“Cybercrime” refers to a new wave of criminal activity that takes place strictly over the Internet. It often involves fraud of some type. A Phoenix man recently received a 20-year prison sentence for racketeering stemming from his role in a cybercrime organization that was accused of victimizing hundreds of thousands of people and several banks, according to recent reports.
A federal judge in Las Vegas sentenced David Camez, 22, to 20 years following his conviction of racketeering. Camez was already sentenced to serve seven years in Arizona for similar fraud crimes. Camez was one of 55 members of a group known as Carder.su. About 20 of the defendants have pleaded guilty, and the ones who have been sentenced so far have only received about two years each. Two dozen of those accused have not yet been apprehended.
This case is important because it is the first time the federal Justice Department has used the federal racketeering laws, original designed for use against organized crime syndicates, to prosecute cybercrime groups.
The Cybercrime Industry: Billions in Potential Fraud
Cybercrime has grown rapidly over the past few years and is quickly overtaking “traditional” crime such as bank robbery, according to the Nevada U.S. Attorney. The syndicate of which Camez is a part is accused of committing more than $50 million worth of fraud.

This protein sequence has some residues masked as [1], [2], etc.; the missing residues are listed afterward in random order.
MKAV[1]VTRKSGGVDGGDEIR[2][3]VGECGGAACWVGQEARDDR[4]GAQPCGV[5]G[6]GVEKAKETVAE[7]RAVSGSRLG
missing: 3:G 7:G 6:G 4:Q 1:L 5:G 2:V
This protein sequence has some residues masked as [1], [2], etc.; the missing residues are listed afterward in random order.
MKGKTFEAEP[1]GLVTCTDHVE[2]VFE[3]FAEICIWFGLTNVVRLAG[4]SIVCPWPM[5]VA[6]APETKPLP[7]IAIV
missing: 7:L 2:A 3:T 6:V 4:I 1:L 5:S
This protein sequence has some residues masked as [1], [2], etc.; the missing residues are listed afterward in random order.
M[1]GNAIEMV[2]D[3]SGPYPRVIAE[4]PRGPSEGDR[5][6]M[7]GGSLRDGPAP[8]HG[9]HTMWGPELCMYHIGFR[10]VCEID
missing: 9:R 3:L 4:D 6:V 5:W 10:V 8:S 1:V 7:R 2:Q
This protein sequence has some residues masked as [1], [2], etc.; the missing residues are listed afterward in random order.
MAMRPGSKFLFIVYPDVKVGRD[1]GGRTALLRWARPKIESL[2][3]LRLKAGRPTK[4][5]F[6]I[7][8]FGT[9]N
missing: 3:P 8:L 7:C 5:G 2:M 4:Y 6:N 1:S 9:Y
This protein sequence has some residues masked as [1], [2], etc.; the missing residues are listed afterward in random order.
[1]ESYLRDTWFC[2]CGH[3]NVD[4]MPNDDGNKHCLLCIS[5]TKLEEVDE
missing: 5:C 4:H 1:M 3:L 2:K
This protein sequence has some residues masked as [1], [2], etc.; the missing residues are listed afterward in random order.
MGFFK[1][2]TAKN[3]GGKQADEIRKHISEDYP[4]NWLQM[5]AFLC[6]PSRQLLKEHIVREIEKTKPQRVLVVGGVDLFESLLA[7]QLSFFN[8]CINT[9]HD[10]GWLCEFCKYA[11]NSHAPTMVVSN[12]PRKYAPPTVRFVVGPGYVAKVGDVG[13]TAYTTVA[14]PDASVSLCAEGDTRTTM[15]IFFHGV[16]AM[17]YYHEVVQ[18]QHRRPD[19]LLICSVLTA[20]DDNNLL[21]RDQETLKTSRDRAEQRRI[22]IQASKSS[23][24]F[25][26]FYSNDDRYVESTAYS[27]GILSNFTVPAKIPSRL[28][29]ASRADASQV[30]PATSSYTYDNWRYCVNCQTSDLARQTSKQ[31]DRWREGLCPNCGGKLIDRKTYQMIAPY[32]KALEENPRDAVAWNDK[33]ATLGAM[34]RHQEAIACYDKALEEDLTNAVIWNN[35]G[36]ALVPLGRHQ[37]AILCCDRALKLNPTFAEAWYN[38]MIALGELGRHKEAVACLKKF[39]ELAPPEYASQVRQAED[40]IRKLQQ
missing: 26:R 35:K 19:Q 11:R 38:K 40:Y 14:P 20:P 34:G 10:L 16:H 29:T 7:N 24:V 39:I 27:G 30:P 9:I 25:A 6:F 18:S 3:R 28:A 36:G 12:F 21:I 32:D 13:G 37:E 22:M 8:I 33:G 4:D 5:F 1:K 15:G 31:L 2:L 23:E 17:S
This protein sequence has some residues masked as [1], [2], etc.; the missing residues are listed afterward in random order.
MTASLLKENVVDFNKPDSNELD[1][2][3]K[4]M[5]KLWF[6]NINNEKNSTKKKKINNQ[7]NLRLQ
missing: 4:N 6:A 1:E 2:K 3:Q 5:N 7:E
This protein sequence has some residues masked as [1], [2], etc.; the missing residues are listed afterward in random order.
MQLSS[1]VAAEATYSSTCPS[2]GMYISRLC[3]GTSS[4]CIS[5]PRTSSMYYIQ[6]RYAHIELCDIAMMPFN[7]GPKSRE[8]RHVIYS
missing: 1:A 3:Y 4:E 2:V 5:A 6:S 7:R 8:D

The group allegedly bought and sold stolen credit card information on an Internet site known as Carder.su. This group boasted more than 7,800 members worldwide.
Cadez, who allegedly became involved with the criminal enterprise at 17, was one of the youngest to ever be charged under the federal statutes. However, he was also, according to prosecutors, a facilitator of “rampant cyberfraud throughout the world.” He allegedly had nearly 2,000 compromised account numbers for stolen credit cards in his possession at the time of his arrest. Despite his young age, the judge, who said he had also been a victim of identity theft in the past, had little sympathy for the defendant.
What If I Am Accused of Internet Crimes?
It can be very difficult to establish that you were not involved in a criminal enterprise when the evidence consists of things found on your computer or allegedly done in your name online. In order to protect yourself if you are accused of cybercrimes, you need the help of a knowledgeable criminal defense attorney. Contact Alex Lane in Phoenix; with years of experience, Alex Lane can help you form a defense to your charges.